Reports from citizens about a lion on the loose in Norfolk led police to check in with the Virginia Zoo to make sure both of its lions were in their cages.
And that piqued the interest of Virginia Zoo Director Greg Bockheim (above) enough to track down the alleged cat, who turned out to be a dog.
It wasn’t the first time that Charles the Monarch — a Labradoodle shaved to look like a lion — has been mistaken for being king of the jungle, or the first time police were called about him.
Police received a morning call about a baby lion on the loose, on Colley Avenue near 50th Street. The first thing officers did was make sure both of Norfolk’s real lions, Mramba and Zola, remained in their cages at the zoo, the Virginian-Pilot reported.
Later, they realized the animal on the loose was Charles, whose owner has him shaved to look like the mascot of Old Dominion University.
Owner Daniel Painter said Charles — who has his own page on Facebook – typically hangs out at his business, Daniel’s Lawn and Garden Center, on Colley Avenue.
“I tell people he’s a Lab-a-lion, and half the people believe that,” he said.
Painter said police have told him before they’ve received reports about the dog from callers who thought he was a lion. Painter says he sometimes takes his dog to the zoo, then watches people run to their cars.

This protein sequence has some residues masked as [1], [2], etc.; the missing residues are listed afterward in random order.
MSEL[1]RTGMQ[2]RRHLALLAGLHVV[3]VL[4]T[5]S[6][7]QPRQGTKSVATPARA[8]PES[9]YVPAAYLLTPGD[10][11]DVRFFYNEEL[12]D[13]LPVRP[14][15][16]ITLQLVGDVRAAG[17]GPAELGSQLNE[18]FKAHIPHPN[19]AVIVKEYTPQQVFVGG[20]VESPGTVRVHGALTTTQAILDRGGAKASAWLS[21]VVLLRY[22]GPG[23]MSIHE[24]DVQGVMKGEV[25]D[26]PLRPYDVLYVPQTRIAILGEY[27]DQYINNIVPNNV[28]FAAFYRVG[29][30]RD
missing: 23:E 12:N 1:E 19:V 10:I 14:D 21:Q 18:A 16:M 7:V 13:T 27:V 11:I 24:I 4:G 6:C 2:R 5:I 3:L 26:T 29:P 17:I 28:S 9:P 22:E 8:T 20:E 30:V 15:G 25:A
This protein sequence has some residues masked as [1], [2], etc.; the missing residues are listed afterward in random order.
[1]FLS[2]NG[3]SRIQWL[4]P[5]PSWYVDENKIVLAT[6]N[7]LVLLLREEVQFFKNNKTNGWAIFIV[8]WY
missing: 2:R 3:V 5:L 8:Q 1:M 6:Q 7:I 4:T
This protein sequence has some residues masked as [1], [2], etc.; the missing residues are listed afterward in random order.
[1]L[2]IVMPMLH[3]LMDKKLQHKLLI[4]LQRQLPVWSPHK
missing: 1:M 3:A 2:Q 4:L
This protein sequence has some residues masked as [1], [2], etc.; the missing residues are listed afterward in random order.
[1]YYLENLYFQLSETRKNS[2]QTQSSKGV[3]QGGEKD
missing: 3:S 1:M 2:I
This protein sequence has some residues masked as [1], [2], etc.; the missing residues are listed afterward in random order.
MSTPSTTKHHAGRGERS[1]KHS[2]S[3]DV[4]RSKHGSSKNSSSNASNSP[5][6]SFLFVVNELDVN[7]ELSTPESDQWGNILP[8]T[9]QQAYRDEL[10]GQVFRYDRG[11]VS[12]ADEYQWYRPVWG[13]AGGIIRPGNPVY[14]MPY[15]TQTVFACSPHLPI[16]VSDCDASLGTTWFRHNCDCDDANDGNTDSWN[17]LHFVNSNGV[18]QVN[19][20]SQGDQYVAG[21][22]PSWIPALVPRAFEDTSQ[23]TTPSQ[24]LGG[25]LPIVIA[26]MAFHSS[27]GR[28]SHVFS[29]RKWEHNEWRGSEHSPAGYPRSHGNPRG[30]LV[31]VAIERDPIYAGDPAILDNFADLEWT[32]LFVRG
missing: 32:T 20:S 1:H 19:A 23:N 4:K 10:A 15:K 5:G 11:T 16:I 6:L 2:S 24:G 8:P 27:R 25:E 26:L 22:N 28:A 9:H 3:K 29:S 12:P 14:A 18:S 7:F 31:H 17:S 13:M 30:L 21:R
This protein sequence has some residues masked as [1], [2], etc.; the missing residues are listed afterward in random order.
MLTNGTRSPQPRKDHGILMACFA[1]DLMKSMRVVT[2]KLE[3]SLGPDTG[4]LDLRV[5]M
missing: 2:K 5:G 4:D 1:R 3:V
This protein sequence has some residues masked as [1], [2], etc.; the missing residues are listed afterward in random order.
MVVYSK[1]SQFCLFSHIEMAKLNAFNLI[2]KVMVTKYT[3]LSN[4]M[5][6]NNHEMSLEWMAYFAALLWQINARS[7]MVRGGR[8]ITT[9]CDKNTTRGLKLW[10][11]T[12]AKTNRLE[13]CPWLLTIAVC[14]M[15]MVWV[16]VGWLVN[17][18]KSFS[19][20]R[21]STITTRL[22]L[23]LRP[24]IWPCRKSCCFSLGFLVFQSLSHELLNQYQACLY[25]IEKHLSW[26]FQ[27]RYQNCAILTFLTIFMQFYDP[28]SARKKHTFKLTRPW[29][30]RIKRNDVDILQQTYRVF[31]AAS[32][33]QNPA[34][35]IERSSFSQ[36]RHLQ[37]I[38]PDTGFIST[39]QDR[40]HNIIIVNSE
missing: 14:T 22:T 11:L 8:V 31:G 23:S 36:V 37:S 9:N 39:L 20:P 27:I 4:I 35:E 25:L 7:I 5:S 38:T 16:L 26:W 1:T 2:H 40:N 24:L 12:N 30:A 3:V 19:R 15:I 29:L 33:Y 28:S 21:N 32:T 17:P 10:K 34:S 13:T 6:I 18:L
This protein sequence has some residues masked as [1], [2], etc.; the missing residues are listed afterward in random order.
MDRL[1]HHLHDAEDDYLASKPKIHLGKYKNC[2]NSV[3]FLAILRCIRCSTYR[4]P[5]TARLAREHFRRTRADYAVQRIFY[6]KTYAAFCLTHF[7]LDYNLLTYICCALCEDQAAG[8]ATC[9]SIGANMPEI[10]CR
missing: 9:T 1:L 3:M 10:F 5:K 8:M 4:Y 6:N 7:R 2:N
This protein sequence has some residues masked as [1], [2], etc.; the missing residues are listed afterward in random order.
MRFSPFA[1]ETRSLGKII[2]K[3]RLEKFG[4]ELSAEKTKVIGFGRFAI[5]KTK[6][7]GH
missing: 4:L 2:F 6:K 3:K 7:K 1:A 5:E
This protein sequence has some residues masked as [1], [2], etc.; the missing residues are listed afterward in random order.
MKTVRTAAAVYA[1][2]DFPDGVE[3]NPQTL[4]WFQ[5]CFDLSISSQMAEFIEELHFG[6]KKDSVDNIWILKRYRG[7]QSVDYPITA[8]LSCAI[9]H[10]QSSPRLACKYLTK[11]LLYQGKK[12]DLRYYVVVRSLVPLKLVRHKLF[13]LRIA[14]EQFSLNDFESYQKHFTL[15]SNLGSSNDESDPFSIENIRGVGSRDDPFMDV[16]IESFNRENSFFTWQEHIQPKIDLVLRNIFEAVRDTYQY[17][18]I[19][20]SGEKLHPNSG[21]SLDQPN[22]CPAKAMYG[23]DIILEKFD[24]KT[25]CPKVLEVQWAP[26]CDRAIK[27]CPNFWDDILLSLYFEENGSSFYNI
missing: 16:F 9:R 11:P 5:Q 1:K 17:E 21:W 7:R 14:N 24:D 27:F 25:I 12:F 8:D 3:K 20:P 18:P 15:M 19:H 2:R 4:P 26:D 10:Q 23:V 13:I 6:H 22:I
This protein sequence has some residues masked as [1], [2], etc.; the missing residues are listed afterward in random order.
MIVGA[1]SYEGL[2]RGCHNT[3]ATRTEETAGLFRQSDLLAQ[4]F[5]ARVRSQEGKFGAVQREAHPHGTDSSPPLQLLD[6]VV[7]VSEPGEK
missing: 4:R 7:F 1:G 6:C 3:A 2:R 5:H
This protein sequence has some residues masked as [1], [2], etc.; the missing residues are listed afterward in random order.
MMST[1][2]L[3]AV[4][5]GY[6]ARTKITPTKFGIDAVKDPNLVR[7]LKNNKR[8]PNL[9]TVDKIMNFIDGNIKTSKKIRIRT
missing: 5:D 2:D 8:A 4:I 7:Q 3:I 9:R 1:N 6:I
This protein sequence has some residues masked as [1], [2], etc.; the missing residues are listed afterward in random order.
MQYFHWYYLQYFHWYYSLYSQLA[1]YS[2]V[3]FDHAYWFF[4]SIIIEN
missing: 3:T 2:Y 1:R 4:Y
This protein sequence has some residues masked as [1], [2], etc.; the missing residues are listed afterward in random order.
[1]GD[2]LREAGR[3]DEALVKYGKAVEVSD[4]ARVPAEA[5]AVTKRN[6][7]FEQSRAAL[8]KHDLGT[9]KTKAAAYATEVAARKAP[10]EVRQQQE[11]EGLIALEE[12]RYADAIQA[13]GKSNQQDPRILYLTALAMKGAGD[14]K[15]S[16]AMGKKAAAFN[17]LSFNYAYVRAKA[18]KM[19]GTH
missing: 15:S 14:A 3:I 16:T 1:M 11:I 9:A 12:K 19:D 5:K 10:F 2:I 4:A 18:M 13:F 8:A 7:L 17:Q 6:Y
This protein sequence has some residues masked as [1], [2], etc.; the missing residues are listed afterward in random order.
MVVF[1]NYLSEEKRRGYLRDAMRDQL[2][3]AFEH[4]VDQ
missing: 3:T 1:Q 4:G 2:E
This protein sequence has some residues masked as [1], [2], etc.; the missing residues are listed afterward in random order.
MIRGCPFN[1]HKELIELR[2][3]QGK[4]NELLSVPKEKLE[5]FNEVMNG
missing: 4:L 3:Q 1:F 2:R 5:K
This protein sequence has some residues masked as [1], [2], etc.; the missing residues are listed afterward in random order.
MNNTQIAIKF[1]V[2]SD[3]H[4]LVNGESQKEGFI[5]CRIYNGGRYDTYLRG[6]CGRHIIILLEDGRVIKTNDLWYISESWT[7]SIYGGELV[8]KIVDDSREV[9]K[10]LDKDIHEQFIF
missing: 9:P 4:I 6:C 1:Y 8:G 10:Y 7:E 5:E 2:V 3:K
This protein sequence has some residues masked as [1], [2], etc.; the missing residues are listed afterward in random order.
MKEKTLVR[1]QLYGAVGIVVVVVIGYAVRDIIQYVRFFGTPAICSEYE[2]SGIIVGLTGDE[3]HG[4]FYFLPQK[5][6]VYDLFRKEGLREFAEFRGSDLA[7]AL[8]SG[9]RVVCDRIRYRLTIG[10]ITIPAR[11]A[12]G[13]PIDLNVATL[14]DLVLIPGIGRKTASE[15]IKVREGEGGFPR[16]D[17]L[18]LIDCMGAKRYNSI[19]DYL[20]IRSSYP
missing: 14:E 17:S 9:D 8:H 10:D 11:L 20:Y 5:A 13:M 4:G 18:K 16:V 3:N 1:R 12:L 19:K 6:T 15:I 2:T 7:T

“They think it’s a lion out there,” he said.
(Photo: Virginia Zoo)
Posted by jwoestendiek January 9th, 2013 under Muttsblog.
Tags: 911, animals, callers, calls, charles, charles the monarch, Daniel Painter, dogs, Greg Bockheim, groom, grooming, hair style, haircut, labradoodle, lion, loose, mascot, norfolk, old dominion university, owner, pets, police, reported, shaved, streets, virginia, virginia zoo
As some of you know, the main reason for my lengthy layover in Winston-Salem, North Carolina — in addition to it being the place of my birth, and a lovely mid-sized town, and its temperate climate, and its thriving arts scene, and it’s cigaretty legacy — is that my mother lives here.
About twice a week we get together. They are brief and pleasant visits, usually for a meal at the retirement community in which she lives, though sometimes I manage to talk her into an outing.
It has been nice to live so near her, and we get along well, almost drama free. I feel we’ve grown closer, and that she’s grown closer to Ace, too — but not so close that she’s accepting when he drools on her, as he does when she breaks out the dog biscuits.
“It leaves a stain,” she says. “No,” I argue, “drool doesn’t leave a stain. It just disappears.” (I know this from my own pillow.) Usually, any disagreements we have are minor, like that.
There’s really only one recurring major issue we clash over: pants, namely mine.